The climate in Burundi varies depending more on where you go in the country than on the particular season. Throughout the hot and humid lowlands, in the southwestern part of the country, temperatures average 86 degrees Fahrenheit; in the mountainous north, temperatures are lower, hovering at about 68 degrees. It’s useful to know, however, that the country has two wet seasons—February to May and September to November.
Getting In and Around
Visas: A passport valid for six months and proof of immunization against yellow fever are required for entry into Burundi. Travelers are no longer able to obtain entry visas upon arrival at the airport. You must apply for a visa from a Burundian embassy or consulate before traveling.
Transportation: Flights from Rwanda, Uganda, Kenya, and Ethiopia all fly into Bujumbura International Airport, which is less than ten miles from the city center. The best way to travel to Burundi by land is through Rwanda. Scheduled bus services operate daily between Bujumbura, Burundi, and Kigali, Rwanda.Mobile Phones: You can use a GSM mobile phone in Burundi; consider buying a prepaid SIM card at the airport if you don’t have an international plan.
Safety and Security
Concerned about your safety as you plan travel to Burundi? We at Africa.com, together with our friends, family and colleagues, travel extensively throughout the continent. Here are the resources we consult when thinking of our safety in Burundi:
Africa.com comment: Very timely and frequently updated. Perspective assumes that you ARE going to travel to Burundi, and seeks to give you good guidance so that you understand the risks and are well informed.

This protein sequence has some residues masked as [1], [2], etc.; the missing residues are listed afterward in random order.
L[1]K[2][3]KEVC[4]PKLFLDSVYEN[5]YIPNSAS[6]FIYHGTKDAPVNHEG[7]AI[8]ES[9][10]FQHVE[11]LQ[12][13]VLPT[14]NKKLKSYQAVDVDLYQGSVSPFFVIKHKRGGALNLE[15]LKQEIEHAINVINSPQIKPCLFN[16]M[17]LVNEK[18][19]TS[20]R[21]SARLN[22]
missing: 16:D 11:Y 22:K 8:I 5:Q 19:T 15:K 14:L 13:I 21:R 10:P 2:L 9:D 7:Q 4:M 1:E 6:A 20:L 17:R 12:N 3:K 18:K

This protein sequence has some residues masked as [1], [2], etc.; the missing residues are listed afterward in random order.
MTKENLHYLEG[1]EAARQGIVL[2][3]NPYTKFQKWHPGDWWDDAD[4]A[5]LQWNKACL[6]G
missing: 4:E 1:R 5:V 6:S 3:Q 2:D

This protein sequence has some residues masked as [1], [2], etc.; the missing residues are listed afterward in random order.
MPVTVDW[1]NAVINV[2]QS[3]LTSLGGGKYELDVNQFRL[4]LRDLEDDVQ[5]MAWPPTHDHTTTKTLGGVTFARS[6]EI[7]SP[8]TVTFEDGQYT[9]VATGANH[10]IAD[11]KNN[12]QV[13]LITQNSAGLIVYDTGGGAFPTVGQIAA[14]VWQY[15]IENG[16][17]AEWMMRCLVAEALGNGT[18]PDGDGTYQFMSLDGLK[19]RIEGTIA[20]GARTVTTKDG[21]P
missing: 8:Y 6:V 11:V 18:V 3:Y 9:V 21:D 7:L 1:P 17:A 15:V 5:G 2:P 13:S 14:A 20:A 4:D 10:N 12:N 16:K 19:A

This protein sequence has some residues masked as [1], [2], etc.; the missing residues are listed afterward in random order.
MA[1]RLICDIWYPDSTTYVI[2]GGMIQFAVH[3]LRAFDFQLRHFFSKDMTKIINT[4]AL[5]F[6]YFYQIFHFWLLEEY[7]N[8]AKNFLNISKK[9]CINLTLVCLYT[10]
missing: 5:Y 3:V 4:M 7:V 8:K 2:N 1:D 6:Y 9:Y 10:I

Africa.com comment: An annual ranking of the 54 African countries based on their relative personal security as determined by a highly qualified staff of an African foundation, funded by a successful African philanthropist. See where Burundi ranks relative to the other 54 nations in Africa.
Africa.com comment: Can sometimes be considered as overly conservative and discourage travel altogether to destinations that many reasonable people find acceptably secure. On the other hand, they have the resources of the CIA to inform them, so they know things that the rest of us don’t know. See what they have to say about Burundi.
1. Situated slightly south of the equator, Burundi is bordered by Rwanda to the north, Tanzania to the east and south, and the Democratic Republic of the Congo to the west. The small, mountainous country is roughly the same size as the state of Maryland and is split into 17 provinces—Bubanza, Bujumbura Mairie, Bujumbura Rural, Bururi, Cankuzo, Cibitoke, Gitega, Karuzi, Kayanza, Kirundo, Makamba, Muravya, Muyinga, Mwaro, Ngozi, Rutana, and Ruyigi.
2. Burundi francs (BIF) are the local currency. One U.S. dollar is equal to approximately 1,215 BIF.
3. Owing to Burundi’s volatile political climate, the country’s media outlets are sometimes censored, yet, a range of political views, including oppositional viewpoints, is still published. The major publications are the government-owned Le Renouveau, which is published three times a week, Ndongozi, which was founded by the Catholic Church, Arc-en-ciel, a private, French-language weekly, and Ubumwe, a government-owned weekly.
4. Burundi’s official languages are Kirundi (a Bantu language also known as Rundi) and French; Swahili is commonly spoken along Lake Tanganyika and in the Bujumbura area.
5. Smoking is permitted in public places throughout Burundi.